Technical Writing Geek writes: "Oliver Alexy of Technische Universität München (TUM) Business School has written an interesting paper entitled "Putting a Value on Openness: The Effect of Product Source Code Releases on the Market Value of Firms." It says if a vendor is more worried about pulverizing its competitors than it is in serving its customers, the investment markets recognize this and punish its stock.
Twinbee writes: "I'm a C/C++ programmer looking to expand into the world of the GUI. The ideal widget toolkit should be cross-platform, but adhere to the native widgets where possible. It should also be simple to use with the shortest code possible, yet flexible and mature to suit large-scale projects. Finally, the applications should all run like greased lightning and have decent WYSIWYG GUI editors if possible.
Aviran writes: Ubuntu, the most popular linux distribution is finally out with a new shiny version Ubuntu 7.10 (Gutsy Gibbon). The home page of Ubuntu.com is not updated yet but the release page is live and images of the Linux operation system are available for download.
dg2fer writes: For more than two month, the vulnerability of parsing URIs is known for several Windows programms, including Outlook, Adobe Reader, IRC clients and many more.
The latest Microsoft patches published for October did not include a solution for the URI problem, so according to an article on heise security hackers started to solve the problem theirselfes and published an unofficial patch which cleans up the critical parameters of URI system calls before calling the vulnerable Windows system function.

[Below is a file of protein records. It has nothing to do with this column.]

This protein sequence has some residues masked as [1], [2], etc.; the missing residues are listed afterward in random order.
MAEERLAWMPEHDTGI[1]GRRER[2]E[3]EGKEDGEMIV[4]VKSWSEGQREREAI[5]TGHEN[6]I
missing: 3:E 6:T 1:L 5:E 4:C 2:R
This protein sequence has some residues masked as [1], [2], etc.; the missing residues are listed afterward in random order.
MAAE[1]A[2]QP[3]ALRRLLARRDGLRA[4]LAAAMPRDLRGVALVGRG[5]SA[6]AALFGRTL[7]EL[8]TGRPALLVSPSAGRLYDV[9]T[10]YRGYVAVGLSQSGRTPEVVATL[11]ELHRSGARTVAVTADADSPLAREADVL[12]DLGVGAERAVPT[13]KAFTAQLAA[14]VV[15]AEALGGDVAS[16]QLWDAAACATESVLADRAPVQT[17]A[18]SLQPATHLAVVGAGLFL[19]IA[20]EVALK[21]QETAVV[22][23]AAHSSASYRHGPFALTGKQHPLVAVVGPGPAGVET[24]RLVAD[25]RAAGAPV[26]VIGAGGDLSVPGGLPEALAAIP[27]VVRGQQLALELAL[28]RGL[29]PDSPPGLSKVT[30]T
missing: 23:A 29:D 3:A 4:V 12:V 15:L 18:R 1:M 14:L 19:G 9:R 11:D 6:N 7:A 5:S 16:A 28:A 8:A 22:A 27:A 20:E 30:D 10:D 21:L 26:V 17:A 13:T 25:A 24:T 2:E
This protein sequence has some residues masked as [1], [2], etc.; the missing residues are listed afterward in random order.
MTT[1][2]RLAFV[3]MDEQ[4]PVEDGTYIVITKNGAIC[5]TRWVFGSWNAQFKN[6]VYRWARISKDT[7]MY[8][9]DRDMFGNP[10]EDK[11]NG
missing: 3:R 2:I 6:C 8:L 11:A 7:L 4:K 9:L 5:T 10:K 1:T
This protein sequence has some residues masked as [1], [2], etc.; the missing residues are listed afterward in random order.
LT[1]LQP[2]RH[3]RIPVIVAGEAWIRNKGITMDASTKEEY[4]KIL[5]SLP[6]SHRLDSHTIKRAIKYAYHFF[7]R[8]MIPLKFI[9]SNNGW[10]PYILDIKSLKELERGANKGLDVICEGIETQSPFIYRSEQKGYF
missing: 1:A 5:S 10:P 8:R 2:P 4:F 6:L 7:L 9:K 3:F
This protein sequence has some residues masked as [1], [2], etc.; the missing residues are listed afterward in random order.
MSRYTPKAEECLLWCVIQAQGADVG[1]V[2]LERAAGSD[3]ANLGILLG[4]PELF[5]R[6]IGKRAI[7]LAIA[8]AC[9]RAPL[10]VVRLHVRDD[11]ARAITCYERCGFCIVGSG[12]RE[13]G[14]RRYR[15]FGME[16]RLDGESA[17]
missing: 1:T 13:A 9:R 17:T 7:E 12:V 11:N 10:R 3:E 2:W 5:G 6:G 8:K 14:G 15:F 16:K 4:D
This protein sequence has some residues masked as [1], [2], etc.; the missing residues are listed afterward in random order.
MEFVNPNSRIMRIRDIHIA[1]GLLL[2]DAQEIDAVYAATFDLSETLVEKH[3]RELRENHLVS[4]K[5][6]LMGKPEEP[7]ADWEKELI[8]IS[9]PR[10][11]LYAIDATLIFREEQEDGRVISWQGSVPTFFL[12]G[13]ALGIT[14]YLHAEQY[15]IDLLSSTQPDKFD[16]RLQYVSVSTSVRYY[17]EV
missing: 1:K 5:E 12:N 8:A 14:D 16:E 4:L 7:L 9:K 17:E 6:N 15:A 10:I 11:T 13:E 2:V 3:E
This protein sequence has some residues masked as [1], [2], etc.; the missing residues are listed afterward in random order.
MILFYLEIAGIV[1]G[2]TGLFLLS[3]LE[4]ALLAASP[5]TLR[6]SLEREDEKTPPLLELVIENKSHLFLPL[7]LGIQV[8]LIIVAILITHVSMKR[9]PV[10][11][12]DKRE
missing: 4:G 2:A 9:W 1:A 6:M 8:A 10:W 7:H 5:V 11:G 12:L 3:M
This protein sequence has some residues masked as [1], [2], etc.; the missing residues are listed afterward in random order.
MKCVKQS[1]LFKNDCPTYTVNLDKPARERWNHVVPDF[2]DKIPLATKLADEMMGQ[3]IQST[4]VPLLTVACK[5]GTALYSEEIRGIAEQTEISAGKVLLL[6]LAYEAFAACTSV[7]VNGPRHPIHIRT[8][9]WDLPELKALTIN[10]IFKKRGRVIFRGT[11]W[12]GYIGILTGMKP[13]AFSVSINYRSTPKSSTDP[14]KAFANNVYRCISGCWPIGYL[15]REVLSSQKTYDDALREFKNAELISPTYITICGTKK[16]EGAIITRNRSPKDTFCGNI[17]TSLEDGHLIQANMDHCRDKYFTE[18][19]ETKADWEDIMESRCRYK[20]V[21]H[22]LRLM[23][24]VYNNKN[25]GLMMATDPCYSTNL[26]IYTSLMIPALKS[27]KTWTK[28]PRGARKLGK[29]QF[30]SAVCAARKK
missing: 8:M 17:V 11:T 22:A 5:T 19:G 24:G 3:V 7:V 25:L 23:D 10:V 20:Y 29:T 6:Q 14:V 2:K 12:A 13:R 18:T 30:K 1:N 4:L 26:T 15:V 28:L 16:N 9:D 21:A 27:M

Anonymous writes: Earlier this year, Steve Jobs called Java a "heavyweight ball and chain." Now James Gosling, Java's creator, says the Mac hasn't kept pace and he's ditched his Mac laptop for a Solaris box. Isn't this like the old bumper sticker, "Nietzsche: God is Dead. God: Nietzsche is dead."
Except, in this case, who's God?
bananaendian writes: "BBC is reporting on a discovery of how a creature has survived for 80 million years without sex. Scientists have long pondered how asexual organisms can survive the evolutionary pressures of changing environments but according to Science magazine, a team of UK scientists have shown that a tiny invertebrate known as a bdelloid rotifer has found a way to benefit from such long celibacy. The team has been able to show for the first time that gene copies in asexual animals can have different functions."